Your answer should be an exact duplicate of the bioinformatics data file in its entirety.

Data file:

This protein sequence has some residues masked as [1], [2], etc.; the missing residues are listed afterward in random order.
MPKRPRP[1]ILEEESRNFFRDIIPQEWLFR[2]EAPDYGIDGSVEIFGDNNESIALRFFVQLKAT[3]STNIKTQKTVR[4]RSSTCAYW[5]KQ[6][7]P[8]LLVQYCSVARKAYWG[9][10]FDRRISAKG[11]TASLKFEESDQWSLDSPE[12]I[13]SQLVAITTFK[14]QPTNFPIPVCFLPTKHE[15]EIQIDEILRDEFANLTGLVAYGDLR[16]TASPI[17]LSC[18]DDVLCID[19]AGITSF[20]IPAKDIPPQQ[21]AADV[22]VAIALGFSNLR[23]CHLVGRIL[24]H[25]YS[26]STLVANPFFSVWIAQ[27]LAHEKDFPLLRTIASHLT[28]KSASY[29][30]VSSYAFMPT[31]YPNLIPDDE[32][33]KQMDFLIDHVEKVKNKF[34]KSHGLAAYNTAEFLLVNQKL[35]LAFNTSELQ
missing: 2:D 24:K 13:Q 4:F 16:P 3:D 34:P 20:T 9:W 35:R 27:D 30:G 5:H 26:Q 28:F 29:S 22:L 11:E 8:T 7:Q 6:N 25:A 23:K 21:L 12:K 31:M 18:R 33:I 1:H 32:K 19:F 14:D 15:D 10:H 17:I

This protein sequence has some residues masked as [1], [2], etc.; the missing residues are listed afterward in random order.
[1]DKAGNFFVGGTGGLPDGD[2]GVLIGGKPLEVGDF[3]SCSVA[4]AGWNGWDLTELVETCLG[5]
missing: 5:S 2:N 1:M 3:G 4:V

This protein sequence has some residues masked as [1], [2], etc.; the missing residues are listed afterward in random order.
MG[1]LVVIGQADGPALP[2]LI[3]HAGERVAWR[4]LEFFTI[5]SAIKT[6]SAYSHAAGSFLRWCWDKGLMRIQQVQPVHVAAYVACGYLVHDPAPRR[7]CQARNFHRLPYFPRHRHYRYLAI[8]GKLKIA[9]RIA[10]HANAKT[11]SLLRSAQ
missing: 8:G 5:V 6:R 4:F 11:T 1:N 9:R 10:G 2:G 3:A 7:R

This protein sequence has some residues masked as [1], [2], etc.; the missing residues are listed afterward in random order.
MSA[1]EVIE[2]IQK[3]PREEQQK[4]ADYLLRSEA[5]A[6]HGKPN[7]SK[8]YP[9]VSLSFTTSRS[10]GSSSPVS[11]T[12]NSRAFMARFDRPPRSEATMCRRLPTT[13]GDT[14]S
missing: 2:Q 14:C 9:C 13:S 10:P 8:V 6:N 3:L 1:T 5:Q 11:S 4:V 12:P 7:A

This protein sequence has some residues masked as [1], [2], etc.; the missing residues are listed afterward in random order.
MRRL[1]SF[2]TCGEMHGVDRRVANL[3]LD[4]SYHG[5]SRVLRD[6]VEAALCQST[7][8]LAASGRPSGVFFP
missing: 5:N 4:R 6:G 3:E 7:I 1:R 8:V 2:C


This protein sequence has some residues masked as [1], [2], etc.; the missing residues are listed afterward in random order.
MPKRPRP[1]ILEEESRNFFRDIIPQEWLFR[2]EAPDYGIDGSVEIFGDNNESIALRFFVQLKAT[3]STNIKTQKTVR[4]RSSTCAYW[5]KQ[6][7]P[8]LLVQYCSVARKAYWG[9][10]FDRRISAKG[11]TASLKFEESDQWSLDSPE[12]I[13]SQLVAITTFK[14]QPTNFPIPVCFLPTKHE[15]EIQIDEILRDEFANLTGLVAYGDLR[16]TASPI[17]LSC[18]DDVLCID[19]AGITSF[20]IPAKDIPPQQ[21]AADV[22]VAIALGFSNLR[23]CHLVGRIL[24]H[25]YS[26]STLVANPFFSVWIAQ[27]LAHEKDFPLLRTIASHLT[28]KSASY[29][30]VSSYAFMPT[31]YPNLIPDDE[32][33]KQMDFLIDHVEKVKNKF[34]KSHGLAAYNTAEFLLVNQKL[35]LAFNTSELQ
missing: 2:D 24:K 13:Q 4:F 16:P 3:D 34:P 20:T 9:W 35:R 27:D 30:G 5:H 26:Q 28:F 29:S 22:L 11:E 8:T 7:Q 6:N 25:A 23:K 21:L 12:K 31:M 18:R 33:I 1:H 32:K 19:F 14:D 15:D 10:H 17:I

This protein sequence has some residues masked as [1], [2], etc.; the missing residues are listed afterward in random order.
[1]DKAGNFFVGGTGGLPDGD[2]GVLIGGKPLEVGDF[3]SCSVA[4]AGWNGWDLTELVETCLG[5]
missing: 5:S 2:N 1:M 3:G 4:V

This protein sequence has some residues masked as [1], [2], etc.; the missing residues are listed afterward in random order.
MG[1]LVVIGQADGPALP[2]LI[3]HAGERVAWR[4]LEFFTI[5]SAIKT[6]SAYSHAAGSFLRWCWDKGLMRIQQVQPVHVAAYVACGYLVHDPAPRR[7]CQARNFHRLPYFPRHRHYRYLAI[8]GKLKIA[9]RIA[10]HANAKT[11]SLLRSAQ
missing: 8:G 5:V 6:R 4:F 11:T 1:N 9:R 10:G 2:G 3:A 7:R

This protein sequence has some residues masked as [1], [2], etc.; the missing residues are listed afterward in random order.
MSA[1]EVIE[2]IQK[3]PREEQQK[4]ADYLLRSEA[5]A[6]HGKPN[7]SK[8]YP[9]VSLSFTTSRS[10]GSSSPVS[11]T[12]NSRAFMARFDRPPRSEATMCRRLPTT[13]GDT[14]S
missing: 2:Q 14:C 9:C 13:S 10:P 8:V 6:N 3:L 1:T 5:Q 11:S 4:V 12:P 7:A

This protein sequence has some residues masked as [1], [2], etc.; the missing residues are listed afterward in random order.
MRRL[1]SF[2]TCGEMHGVDRRVANL[3]LD[4]SYHG[5]SRVLRD[6]VEAALCQST[7][8]LAASGRPSGVFFP
missing: 5:N 4:R 6:G 3:E 7:I 1:R 8:V 2:C